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Chest. 2008 Mar;133(3):670-6. doi: 10.1378/chest.07-1372.

Automatic titration and calculation by predictive equations for the determination of therapeutic continuous positive airway pressure for obstructive sleep apnea.

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Italian National Research Council, Institute of Biomedicine and Molecular Immunology, A. Monroy, Sleep Laboratory, Palermo, Italy.



It is unknown to what extent therapeutic continuous positive airway pressure (CPAP) levels obtained by various methods for the treatment of obstructive sleep apnea syndrome (OSAS) differ. This study aimed to explore the relationships among pressures titrated by an automatic CPAP (APAP) device and those calculated using different predictive equations, and to compare different ranges of calculated pressures with pressure values titrated by APAP.


In 140 OSAS patients, the 95th percentile pressure delivered by an APAP device (AutoSet T; ResMed; Sydney, NSW, Australia) during polysomnography, and pressures calculated by three equations (equation 1, Hoffstein and Miljetig [1994]; equation 2, Sériès et al [2000]; and equation 3, Stradling et al [2004]) were compared.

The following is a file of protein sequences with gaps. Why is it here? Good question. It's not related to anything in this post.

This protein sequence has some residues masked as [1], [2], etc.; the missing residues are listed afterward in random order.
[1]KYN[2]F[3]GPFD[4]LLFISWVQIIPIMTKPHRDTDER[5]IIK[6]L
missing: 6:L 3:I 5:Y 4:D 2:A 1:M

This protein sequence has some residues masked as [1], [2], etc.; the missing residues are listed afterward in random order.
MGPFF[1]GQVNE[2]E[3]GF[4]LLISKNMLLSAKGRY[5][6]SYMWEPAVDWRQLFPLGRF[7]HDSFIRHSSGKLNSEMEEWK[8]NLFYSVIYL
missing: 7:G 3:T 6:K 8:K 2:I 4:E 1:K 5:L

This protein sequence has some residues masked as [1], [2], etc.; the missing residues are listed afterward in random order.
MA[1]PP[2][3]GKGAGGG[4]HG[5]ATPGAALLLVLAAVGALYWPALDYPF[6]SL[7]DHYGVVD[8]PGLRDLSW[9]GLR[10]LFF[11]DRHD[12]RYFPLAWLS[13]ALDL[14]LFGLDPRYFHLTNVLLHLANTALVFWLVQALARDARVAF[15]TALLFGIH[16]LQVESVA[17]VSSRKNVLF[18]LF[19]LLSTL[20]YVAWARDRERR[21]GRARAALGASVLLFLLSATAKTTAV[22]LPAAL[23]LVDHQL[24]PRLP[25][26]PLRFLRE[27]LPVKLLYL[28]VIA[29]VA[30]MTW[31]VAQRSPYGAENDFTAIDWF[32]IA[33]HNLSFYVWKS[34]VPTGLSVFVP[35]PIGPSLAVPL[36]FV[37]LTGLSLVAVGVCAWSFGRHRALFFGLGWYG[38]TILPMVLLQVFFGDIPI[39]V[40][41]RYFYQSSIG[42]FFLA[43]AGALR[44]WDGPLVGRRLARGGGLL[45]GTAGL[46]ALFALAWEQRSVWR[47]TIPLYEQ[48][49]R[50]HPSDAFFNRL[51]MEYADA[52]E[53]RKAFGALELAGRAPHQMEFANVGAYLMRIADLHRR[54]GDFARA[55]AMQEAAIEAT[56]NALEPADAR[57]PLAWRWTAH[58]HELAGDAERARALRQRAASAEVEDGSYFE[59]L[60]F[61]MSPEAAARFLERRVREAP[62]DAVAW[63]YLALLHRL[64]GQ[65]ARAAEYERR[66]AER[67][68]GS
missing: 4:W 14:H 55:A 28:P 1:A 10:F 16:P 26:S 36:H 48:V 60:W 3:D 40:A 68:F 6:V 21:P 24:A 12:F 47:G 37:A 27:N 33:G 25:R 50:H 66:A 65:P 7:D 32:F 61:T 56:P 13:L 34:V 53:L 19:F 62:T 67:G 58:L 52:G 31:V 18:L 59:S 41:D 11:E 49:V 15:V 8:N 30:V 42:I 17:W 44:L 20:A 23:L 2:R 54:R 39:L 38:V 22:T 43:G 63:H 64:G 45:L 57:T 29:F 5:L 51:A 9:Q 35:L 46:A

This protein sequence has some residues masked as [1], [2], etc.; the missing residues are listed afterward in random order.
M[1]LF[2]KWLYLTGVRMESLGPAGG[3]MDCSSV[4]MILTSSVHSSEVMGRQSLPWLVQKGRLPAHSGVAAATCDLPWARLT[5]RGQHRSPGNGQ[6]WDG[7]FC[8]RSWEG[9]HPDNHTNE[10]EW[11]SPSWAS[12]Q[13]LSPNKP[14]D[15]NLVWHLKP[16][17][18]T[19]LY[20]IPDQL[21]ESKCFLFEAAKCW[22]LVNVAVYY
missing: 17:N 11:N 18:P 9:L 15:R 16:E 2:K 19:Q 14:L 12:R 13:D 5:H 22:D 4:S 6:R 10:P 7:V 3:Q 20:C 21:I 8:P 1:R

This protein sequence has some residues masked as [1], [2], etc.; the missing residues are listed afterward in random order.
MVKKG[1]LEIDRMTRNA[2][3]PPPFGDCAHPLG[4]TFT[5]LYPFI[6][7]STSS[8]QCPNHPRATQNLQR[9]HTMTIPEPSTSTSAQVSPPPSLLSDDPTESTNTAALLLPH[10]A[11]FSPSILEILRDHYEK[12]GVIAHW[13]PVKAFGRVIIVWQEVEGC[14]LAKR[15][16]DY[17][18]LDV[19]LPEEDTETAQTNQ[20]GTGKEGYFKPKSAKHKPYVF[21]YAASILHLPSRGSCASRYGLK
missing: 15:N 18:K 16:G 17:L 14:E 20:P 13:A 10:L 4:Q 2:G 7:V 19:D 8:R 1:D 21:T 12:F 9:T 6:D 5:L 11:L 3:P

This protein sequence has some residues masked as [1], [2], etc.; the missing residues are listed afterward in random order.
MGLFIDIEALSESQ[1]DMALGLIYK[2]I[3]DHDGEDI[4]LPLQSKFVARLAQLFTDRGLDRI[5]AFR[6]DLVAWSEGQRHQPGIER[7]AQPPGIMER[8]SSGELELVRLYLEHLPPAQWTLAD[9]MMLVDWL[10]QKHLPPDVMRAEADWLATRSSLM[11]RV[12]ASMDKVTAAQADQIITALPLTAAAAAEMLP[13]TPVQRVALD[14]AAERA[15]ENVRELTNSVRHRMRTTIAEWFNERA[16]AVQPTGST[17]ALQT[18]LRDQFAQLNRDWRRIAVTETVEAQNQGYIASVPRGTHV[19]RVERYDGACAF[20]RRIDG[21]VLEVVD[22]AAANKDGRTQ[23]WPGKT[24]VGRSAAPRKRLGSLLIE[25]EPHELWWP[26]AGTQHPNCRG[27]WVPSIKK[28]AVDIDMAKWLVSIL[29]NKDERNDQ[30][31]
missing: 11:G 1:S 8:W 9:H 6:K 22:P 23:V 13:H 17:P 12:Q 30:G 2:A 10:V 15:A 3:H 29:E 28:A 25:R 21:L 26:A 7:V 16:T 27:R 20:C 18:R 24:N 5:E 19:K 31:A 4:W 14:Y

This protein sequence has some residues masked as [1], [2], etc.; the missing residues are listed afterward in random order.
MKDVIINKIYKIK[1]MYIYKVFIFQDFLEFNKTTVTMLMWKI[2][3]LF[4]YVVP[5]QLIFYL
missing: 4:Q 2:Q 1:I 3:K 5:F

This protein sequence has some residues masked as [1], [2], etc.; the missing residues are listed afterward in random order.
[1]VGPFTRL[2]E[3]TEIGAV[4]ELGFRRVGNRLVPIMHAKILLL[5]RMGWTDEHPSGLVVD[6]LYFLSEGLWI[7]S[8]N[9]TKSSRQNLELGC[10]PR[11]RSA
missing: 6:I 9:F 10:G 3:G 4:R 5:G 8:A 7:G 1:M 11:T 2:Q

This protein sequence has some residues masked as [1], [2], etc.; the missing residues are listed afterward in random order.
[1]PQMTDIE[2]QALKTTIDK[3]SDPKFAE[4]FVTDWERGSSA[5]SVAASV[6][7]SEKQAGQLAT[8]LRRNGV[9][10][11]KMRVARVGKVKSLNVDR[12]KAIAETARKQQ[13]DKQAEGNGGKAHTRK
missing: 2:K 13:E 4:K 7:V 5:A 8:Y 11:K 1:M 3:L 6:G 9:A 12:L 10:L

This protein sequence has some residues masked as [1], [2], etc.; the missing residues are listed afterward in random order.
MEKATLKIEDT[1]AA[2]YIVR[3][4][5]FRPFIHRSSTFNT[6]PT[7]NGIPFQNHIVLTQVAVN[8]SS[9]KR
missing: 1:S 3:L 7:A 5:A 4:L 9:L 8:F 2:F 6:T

Titrated and calculated pressures were weakly correlated. Significant differences were found between the mean (+/- SD) pressures (11.1 +/- 1.6, 8.3 +/- 1.8, 10.5 +/- 1.6, and 10.3 +/- 1.3 cm H(2)O, respectively) for 95th percentile APAP, and pressures calculated by equations 1, 2, and 3, except between values calculated by equations 2and 3. Differences between the calculated and APAP-derived pressures were negative for the low calculated values, and were progressively attenuated, or became positive, for the high values. The differences were smallest for calculated pressures from 11 to > 13 cm H(2)O, which were represented to a greater extent among the values calculated by equations 2 and 3 than by those calculated by equation 1.


Considerably different therapeutic CPAP levels may be determined using various methods. The differences between the calculated and APAP-derived pressures are largest for calculated values of < 9 or > 15 cm H(2)O. The clinical consequences of these findings deserve further evaluation. Caution is still required before treating OSAS patients with calculated pressures.

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